SAN FRANCISCO -- Tesla Motors Inc. is looking to hire executives to run sales operations in Asia, North America and Europe as it seeks to rapidly increase deliveries. Jerome Guillen, vice president of global sales and service, will return to a customer-satisfaction role.
After missing its sales goals last year because of production issues, Tesla is aiming to boost deliveries by 74 percent in 2015. It's struggled to gain traction in China as sales slid in California.
The fast-growing company is also building the world's largest battery factory, creating an energy-storage division and introducing its first SUV.
"Jerome has not been demoted in any way," Tesla said in a statement. "He has been and remains part of the senior executive team, reporting directly to Elon."
On the company's website, Guillen is still listed as vice president of worldwide sales and service, a position he took on less than two years ago. Tesla said it's interviewing candidates for the three leaders to manage regional store and sales-force operations.
"Once they are on board, Jerome's focus will be on post- sales activity from delivery to long-term customer care, where he has done an incredible job," Tesla said. "He has taken Tesla to the highest service satisfaction of any company in the auto industry by far."
Tesla plans to deliver 55,000 cars this year up from the 31,655 sold in 2014. The automaker said about 1,400 deliveries slipped from December to the first quarter due to shipping problems, winter weather and customers' holiday travel.
Guillen, who has a Ph.D. in mechanical engineering from the University of Michigan and previously worked at Daimler AG, was promoted to vice president of worldwide sales and service in April 2013.
"Jerome started off as the Model S program manager and we had some real problems with our service capability," Musk said during remarks at the World Energy Innovation Forum, held at Tesla's Fremont, Calif., factory, last spring. "I asked Jerome to switch from being program manager to running service. He did a great job. I asked him if he could do sales too. If people have the right attitude and are smart, they can do a lot of things."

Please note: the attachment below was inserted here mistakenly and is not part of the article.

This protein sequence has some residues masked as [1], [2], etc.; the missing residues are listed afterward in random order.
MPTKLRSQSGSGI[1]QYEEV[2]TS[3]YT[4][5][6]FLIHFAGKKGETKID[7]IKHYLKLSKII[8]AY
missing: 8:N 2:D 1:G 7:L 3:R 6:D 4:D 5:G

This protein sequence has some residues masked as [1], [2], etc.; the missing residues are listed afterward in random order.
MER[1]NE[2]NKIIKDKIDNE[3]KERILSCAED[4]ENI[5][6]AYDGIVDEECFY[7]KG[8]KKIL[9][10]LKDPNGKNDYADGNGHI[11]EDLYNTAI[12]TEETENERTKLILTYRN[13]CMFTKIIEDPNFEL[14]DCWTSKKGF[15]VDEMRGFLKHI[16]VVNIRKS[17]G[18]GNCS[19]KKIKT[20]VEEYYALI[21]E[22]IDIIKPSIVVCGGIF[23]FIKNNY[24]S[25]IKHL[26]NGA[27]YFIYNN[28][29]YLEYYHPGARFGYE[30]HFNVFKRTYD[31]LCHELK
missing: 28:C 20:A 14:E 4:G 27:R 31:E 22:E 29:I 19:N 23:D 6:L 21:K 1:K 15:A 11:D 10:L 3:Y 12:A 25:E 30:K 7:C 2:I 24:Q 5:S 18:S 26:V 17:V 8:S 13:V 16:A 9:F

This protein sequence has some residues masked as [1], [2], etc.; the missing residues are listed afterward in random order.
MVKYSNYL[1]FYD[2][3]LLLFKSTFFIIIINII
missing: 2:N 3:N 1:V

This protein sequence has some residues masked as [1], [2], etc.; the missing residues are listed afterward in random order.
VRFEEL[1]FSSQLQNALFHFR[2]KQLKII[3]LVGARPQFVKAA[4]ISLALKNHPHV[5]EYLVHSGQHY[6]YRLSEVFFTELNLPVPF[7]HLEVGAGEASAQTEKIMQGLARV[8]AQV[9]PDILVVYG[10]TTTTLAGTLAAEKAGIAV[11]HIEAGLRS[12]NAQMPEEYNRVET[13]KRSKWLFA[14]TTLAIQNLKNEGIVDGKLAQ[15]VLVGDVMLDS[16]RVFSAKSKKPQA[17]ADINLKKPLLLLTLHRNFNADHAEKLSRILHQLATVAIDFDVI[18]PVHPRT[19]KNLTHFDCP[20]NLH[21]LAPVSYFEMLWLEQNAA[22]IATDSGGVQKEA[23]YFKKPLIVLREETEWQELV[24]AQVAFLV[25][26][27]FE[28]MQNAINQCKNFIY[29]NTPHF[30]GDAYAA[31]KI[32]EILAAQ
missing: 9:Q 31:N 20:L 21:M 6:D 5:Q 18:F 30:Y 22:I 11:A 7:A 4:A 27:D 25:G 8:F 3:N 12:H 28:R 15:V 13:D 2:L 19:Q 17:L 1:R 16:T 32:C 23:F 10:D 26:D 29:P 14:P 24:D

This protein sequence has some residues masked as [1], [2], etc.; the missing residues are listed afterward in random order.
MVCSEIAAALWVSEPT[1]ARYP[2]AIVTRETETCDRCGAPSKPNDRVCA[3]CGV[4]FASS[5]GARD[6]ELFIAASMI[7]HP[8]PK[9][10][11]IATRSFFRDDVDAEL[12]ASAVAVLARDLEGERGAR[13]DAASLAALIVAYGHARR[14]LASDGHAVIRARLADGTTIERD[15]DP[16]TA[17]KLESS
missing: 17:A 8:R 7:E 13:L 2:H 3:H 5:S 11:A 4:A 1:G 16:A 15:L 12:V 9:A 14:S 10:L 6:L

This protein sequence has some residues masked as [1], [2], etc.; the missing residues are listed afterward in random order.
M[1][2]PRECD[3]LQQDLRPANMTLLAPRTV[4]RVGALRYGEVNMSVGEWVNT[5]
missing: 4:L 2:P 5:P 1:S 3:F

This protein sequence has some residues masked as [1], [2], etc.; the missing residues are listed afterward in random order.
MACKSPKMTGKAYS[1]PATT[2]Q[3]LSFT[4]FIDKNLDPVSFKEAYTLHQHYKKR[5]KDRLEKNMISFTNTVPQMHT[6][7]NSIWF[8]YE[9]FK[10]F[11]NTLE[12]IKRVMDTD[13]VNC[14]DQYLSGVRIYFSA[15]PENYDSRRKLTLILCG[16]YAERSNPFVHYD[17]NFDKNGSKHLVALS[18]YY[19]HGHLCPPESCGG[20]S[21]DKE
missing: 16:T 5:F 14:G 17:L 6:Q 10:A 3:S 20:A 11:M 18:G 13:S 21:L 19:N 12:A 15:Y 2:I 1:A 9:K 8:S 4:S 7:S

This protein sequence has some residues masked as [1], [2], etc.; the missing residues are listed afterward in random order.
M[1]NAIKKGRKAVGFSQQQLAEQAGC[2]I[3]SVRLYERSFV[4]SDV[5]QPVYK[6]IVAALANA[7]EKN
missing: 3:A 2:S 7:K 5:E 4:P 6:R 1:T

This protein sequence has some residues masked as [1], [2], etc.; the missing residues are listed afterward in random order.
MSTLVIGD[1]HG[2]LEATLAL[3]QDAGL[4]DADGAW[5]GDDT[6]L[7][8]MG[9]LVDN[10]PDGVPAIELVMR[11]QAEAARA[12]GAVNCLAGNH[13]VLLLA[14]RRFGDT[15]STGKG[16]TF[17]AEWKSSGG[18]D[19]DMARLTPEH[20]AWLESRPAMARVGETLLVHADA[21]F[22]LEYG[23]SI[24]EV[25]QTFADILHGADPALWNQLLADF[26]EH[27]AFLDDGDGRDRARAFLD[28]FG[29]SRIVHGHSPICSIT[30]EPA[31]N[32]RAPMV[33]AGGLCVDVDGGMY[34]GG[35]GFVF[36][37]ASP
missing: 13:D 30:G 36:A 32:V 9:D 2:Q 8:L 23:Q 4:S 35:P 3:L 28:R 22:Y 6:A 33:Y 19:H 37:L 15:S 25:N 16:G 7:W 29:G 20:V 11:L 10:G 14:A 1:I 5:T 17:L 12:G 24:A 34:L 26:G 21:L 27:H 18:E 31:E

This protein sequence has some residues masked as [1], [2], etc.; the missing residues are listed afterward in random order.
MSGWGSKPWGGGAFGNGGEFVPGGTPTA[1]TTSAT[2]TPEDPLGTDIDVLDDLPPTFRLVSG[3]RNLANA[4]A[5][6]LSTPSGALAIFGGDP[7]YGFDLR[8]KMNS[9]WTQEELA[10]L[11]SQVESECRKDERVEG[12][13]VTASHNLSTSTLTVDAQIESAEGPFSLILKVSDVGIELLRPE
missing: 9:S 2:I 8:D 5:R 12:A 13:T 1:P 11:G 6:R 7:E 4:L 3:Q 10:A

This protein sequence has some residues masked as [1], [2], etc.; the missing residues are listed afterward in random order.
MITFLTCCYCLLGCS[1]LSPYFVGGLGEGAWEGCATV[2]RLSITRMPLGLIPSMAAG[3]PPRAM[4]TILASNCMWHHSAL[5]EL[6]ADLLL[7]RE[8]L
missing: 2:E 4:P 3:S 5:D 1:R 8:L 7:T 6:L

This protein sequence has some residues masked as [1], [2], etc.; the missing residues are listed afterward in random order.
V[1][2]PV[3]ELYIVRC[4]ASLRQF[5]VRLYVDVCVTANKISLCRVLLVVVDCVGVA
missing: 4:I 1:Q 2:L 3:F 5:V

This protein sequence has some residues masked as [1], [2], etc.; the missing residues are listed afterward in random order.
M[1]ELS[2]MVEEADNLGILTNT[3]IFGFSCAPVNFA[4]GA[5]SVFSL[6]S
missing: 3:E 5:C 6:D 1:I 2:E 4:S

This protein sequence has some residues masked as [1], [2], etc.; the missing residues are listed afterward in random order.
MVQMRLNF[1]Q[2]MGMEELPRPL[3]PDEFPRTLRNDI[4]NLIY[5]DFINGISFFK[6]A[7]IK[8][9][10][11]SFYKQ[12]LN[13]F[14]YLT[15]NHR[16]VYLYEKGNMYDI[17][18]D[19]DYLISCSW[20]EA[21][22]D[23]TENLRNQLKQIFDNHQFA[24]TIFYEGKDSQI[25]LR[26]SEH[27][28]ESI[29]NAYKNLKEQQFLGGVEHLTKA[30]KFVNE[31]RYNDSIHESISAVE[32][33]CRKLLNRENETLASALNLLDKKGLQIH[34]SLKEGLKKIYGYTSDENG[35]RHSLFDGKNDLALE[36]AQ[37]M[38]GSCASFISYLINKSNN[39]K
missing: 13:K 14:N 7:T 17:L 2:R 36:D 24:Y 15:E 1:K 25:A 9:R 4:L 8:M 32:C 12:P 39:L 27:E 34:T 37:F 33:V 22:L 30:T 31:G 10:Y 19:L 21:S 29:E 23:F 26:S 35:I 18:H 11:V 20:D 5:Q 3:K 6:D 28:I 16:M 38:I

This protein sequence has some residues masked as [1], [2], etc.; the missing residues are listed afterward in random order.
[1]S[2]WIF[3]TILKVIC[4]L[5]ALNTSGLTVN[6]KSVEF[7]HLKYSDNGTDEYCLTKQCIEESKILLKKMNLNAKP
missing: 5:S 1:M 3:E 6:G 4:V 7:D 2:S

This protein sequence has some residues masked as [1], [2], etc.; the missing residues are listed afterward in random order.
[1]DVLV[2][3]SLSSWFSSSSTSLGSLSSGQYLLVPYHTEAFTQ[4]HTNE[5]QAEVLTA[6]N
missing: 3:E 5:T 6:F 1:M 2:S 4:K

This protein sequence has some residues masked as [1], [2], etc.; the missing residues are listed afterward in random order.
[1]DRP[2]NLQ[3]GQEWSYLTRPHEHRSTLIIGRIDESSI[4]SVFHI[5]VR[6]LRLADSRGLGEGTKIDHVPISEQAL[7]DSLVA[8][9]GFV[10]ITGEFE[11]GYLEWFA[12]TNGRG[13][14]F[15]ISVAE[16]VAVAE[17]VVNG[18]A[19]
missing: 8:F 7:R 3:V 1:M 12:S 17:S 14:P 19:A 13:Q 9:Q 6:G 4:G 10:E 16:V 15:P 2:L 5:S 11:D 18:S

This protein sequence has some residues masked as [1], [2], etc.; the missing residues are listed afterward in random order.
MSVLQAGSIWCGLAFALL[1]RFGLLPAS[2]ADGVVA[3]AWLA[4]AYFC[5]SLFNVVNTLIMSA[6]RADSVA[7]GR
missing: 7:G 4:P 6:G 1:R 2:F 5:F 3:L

While Tesla has entered new markets and almost doubled in size to 10,161 employees in 2014 from 5,859 a year earlier, its sales operation has struggled to keep pace.
Some Model S customers who took ownership of their cars before the "D" version was announced last fall cried foul about missing out on the new features, such as all-wheel drive and driver assistance capabilities.
About 55 percent of Tesla's 2014 deliveries were in North America, 30 percent in Europe and 15 percent in the Asia-Pacific region, Tesla said in its recent letter to shareholders. The company had said it expects vehicle sales to ultimately be evenly divided among the three regions.
The sales operations have faced challenges in key markets. Sales in California, historically Tesla's strongest market, fell 27 percent last year to 6,110 cars, according to data from the California New Car Dealers Association.
And Tesla recently cut staff in China, where research from JL Warren Capital shows that just 2,500 Model S sedans were registered last year. Musk has blamed his Chinese sales team for the sluggish sales.
"The biggest issue which we're still fighting to address is this perception that it is difficult to charge your car in China," Musk said during last month's earnings call with analysts. "This is false. It is not difficult to charge your car in China. Unfortunately, this sounds kind of brain-dead, but our sales team was telling people that it was difficult to charge in China, even though this is not true. That's pretty silly."